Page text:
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A physiologically active amine, C5H9N3, found in plant and animal tissue and released from mast cells as part of an allergic reaction in humans. It stimulates gastric secretion and causes dilation of capillaries, constriction of bronchial smooth muscle, and decreased blood pressure.
his′ta·min′ic (-mĭn′ĭk) adj.
(Biochemistry) an amine formed from histidine and released by the body tissues in allergic reactions, causing irritation. It also stimulates gastric secretions, dilates blood vessels, and contracts smooth muscle. Formula: C5H9N3. See also antihistamine
[C20: from hist(idine) + -amine]
his•ta•mine(ˈhɪs təˌmin, -mɪn)
a histidine-derived amine compound that is released mainly by damaged mast cells in allergic reactions, causing dilation and permeability of blood vessels and lowering blood pressure.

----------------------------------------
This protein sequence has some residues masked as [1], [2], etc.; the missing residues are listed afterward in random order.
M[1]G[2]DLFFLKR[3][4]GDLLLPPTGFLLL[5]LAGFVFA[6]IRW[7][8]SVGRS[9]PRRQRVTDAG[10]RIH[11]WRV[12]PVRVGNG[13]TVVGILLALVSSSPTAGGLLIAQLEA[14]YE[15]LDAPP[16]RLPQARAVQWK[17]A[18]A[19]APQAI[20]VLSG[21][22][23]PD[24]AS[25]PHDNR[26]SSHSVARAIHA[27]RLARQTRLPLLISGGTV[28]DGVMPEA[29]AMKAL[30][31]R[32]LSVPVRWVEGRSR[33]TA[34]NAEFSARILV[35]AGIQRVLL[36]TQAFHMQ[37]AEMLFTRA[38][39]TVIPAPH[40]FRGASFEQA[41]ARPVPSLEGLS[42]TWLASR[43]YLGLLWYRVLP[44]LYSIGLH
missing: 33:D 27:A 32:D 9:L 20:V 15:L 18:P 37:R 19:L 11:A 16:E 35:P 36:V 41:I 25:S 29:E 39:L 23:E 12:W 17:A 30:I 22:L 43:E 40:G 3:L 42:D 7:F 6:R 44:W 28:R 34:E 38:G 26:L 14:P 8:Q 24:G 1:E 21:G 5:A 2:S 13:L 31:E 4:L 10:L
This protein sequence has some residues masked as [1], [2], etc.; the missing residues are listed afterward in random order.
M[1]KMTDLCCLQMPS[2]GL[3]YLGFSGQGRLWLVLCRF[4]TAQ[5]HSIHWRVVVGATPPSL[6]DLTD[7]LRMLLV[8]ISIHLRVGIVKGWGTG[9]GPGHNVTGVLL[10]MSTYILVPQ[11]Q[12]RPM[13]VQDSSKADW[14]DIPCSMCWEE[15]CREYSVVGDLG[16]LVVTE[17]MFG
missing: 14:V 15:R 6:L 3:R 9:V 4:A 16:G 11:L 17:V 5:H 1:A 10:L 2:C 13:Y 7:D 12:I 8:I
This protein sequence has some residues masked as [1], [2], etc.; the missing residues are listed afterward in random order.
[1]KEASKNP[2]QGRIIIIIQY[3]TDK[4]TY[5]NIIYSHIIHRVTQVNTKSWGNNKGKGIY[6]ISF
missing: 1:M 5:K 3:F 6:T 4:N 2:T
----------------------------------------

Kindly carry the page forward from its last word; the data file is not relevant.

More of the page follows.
his`ta•min′ic (-ˈmɪn ɪk) adj.
An organic compound found widely in animals and plants. In humans and other mammals, histamine is released as part of the body's immune response, causing a variety of changes in the body including enlargement of the blood vessels, tightening of the airways, and faster beating of the heart. The itchiness and sneezing typical of an allergic reaction are caused by the release of histamine.
A hormone in almost all body tissues, released by antigen—antibody reactions. Its effects include making blood vessels expand and leak.
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|Noun||1.||histamine - amine formed from histidine that stimulates gastric secretions and dilates blood vessels; released by the human immune system during allergic reactions|